Eighteenth Sunday after Pentecost

Mark’s original readers probably found Jesus’ uncompromising statements about divorce and remarriage as challenging and counter-cultural as we do today.

October 4, 2009

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Commentary on Mark 10:2-16

Mark’s original readers probably found Jesus’ uncompromising statements about divorce and remarriage as challenging and counter-cultural as we do today.

Divorce in the first century was a generally accepted part of life, both among Jews and perhaps more so within wider Greco-Roman culture. Some writers and public leaders spoke against divorce as bad for society, but for the most part people debated only details of its legal basis. Among Jewish legal experts, Deuteronomy 24:1-4 was a key text, one that assumes divorce will occur and proscribes procedures for carrying it out. But other scriptures call the permissibility of divorce into question (see Malachi 2:13-16; Genesis 2:24).

A Test
The Pharisees who ask Jesus about divorce do so “to test” him. The scene, through 10:9, therefore proceeds as a confrontation in which Jesus shows the Pharisees to have misunderstood scripture. More precisely, they misunderstand God’s design and misuse scripture and interpretive traditions to justify their errors (compare 7:6-13). As for the Pharisees’ intentions, they might hope their question will expose Jesus as dangerous to families, in light of his scandalous comments in 3:31-35 (compare 10:29-30; 13:12-13).

Jesus turns the conversation with the Pharisees away from the legal foundation for divorce to God’s design for marriage. That is, he dismisses the law (Deuteronomy 24:1-4) as a concession to human weakness and offers a different perspective rooted in creation (quoting Genesis 1:27; 2:24). His brief argument describes marriage as a strong and (literally) unifying bond between two people. It is because he sees marriage in such a way that he speaks against divorce as he does.

Technically speaking, Jesus implies that he disapproves of divorce. More plainly, he says that divorce contravenes God’s design as expressed in Genesis 1-2. Later, with his disciples, he reveals more specifics, saying that a person who initiates a divorce to marry another person commits adultery. In all this, Jesus radicalizes the demands of scripture to a point perhaps far beyond where any Pharisee would have taken it. To explore the meaning of this passage, we need to consider how Jesus makes his case and what he aims to accomplish by it.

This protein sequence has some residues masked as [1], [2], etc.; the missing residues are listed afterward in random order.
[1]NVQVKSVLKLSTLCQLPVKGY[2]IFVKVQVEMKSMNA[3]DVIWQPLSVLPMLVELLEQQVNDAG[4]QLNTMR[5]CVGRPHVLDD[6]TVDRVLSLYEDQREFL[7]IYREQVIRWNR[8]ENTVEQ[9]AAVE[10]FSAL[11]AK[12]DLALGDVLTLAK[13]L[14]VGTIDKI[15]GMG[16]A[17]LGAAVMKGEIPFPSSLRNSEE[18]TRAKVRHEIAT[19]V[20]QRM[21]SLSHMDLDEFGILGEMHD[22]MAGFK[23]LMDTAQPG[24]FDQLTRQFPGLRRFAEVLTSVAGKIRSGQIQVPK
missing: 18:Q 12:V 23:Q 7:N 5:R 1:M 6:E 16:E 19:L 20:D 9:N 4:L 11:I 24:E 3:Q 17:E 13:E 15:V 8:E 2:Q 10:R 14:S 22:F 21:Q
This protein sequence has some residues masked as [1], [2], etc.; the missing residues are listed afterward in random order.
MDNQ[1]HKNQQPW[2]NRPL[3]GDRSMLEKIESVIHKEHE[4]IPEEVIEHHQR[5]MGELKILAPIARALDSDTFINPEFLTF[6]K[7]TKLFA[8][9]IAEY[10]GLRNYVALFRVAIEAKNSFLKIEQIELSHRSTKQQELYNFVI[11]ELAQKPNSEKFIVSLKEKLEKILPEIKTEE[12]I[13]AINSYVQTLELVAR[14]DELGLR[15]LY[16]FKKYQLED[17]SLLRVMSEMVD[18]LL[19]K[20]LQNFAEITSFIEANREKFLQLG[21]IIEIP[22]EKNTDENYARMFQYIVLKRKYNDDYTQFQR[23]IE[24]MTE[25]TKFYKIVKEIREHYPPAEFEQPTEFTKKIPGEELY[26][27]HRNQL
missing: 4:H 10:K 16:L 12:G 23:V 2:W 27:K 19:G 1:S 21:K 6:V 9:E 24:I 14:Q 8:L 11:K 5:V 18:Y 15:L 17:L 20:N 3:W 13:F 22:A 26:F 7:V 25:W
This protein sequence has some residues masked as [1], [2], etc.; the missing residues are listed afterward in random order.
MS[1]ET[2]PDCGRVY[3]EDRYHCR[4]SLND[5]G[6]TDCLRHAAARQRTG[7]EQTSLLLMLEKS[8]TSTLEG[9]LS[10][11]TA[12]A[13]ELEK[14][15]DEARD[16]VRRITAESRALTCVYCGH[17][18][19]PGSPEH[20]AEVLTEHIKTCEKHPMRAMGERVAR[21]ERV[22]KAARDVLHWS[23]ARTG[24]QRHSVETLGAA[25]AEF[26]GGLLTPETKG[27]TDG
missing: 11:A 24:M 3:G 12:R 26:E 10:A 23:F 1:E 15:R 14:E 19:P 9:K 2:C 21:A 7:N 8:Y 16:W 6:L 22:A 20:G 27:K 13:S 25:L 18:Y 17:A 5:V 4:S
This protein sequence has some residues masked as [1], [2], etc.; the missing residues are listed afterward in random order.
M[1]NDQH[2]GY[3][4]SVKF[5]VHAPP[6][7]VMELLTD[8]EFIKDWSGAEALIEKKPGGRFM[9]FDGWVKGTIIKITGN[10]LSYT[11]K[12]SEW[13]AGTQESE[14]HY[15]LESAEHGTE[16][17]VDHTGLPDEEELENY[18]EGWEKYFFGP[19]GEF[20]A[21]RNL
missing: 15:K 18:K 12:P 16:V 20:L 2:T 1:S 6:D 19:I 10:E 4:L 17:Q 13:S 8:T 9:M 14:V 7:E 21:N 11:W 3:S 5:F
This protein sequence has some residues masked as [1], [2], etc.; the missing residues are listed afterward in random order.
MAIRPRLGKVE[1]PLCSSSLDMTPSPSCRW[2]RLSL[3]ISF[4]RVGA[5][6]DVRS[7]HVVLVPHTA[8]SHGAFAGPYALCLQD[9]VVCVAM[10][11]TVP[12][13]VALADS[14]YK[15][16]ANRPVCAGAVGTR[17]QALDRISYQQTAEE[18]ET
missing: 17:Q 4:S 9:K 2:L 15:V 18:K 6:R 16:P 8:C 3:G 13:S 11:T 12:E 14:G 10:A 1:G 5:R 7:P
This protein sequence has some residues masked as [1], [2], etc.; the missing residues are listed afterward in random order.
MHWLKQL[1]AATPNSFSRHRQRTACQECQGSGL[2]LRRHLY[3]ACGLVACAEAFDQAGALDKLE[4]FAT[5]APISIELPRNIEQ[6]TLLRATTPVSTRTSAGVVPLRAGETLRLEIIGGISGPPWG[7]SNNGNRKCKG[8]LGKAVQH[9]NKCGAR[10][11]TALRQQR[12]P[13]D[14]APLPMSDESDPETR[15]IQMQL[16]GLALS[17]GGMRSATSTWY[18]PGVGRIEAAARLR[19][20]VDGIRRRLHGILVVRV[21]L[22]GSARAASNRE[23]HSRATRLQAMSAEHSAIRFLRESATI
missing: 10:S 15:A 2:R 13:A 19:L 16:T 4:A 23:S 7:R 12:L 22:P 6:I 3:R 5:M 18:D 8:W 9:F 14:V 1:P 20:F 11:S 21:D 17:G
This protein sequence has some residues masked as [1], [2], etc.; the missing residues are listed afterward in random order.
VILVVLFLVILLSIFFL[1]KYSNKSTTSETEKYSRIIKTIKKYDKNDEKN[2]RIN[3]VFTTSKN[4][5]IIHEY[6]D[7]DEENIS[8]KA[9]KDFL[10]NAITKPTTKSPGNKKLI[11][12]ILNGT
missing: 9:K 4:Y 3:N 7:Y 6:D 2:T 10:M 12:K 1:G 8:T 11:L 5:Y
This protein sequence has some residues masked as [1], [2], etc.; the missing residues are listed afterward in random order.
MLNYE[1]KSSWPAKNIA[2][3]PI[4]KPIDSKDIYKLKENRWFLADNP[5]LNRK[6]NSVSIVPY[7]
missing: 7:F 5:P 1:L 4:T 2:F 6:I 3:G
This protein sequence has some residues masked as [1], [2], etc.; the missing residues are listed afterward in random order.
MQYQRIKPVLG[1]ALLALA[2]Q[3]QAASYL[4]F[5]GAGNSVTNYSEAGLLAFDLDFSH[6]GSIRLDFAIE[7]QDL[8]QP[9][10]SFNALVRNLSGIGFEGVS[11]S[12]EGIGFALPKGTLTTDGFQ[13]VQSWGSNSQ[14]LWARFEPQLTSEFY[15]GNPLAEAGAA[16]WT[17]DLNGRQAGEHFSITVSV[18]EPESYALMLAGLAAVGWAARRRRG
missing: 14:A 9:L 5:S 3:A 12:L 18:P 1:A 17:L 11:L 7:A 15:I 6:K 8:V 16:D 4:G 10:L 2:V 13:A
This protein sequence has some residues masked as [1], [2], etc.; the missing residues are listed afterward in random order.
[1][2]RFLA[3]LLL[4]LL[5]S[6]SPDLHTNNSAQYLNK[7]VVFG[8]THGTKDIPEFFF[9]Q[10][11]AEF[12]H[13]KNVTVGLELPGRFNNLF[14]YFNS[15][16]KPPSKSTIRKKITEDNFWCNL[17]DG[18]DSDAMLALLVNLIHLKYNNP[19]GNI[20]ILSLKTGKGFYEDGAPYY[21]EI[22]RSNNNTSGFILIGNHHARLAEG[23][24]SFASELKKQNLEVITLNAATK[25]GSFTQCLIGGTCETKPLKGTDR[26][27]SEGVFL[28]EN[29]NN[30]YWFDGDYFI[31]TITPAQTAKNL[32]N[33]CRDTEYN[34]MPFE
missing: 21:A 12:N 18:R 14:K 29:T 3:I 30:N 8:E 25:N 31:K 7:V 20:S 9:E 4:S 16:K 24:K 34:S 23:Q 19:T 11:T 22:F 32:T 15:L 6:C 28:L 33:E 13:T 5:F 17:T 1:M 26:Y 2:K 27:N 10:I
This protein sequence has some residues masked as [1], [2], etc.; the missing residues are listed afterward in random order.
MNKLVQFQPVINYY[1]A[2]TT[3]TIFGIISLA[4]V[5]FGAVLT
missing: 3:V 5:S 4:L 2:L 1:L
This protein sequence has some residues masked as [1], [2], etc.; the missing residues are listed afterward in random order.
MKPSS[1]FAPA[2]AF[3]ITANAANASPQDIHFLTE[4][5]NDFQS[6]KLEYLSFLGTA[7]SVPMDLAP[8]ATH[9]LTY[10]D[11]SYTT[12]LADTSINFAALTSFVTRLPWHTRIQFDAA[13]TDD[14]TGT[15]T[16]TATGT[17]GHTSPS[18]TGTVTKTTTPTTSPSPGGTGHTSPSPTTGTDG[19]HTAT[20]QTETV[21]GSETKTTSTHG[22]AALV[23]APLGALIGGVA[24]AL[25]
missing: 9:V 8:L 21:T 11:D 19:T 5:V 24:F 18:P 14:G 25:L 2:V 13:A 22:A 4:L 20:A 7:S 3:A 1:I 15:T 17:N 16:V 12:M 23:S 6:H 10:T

Looking Deeper
Jesus does not say what he does because he has a thing against the Mosaic law. Far from it. Details of the text and the cultural context shed light on the purpose and assumptions of his argument.

  • In 10:4, the Pharisees paraphrase Deuteronomy 24:1-4, which permits a man to divorce his wife if he “finds something objectionable about her.” First, this reminds us that this portion of the law, like the “official” legal debates among Jesus’ contemporaries (see 10:2), presupposes a man’s point of view. Second, a well-known debate focused on those verses, with the scribal school of Hillel taking them to allow divorce for any reason and the school of Shammai taking them to allow divorce only in the case of adultery. Jesus shows no interest in being drawn into that debate, nor does he proceed by assuming a husband’s prerogatives in the matter.1
  • Marriage in the ancient world, at least among the vast majority of social strata, was primarily a means of ensuring families’ economic stability and social privileges (by creating both offspring and inter-family alliances). A woman’s sexuality was essentially the property of her father, then of her husband.
  • The Pharisees neglect to mention a key piece of Deuteronomy 24:1-4, which requires a husband to give the certificate of divorce to his ex-wife. Such a document might provide a divorced woman with a defense against rumor and slander. For a majority of women in that culture, survival depended upon being a member of a household. A woman, perhaps with children, without a husband and without a means of explaining why she was unmarried, could be exposed to great risk. The law’s provision about the certificate seeks to mitigate that risk, but apparently the Pharisees find that detail not worth noting.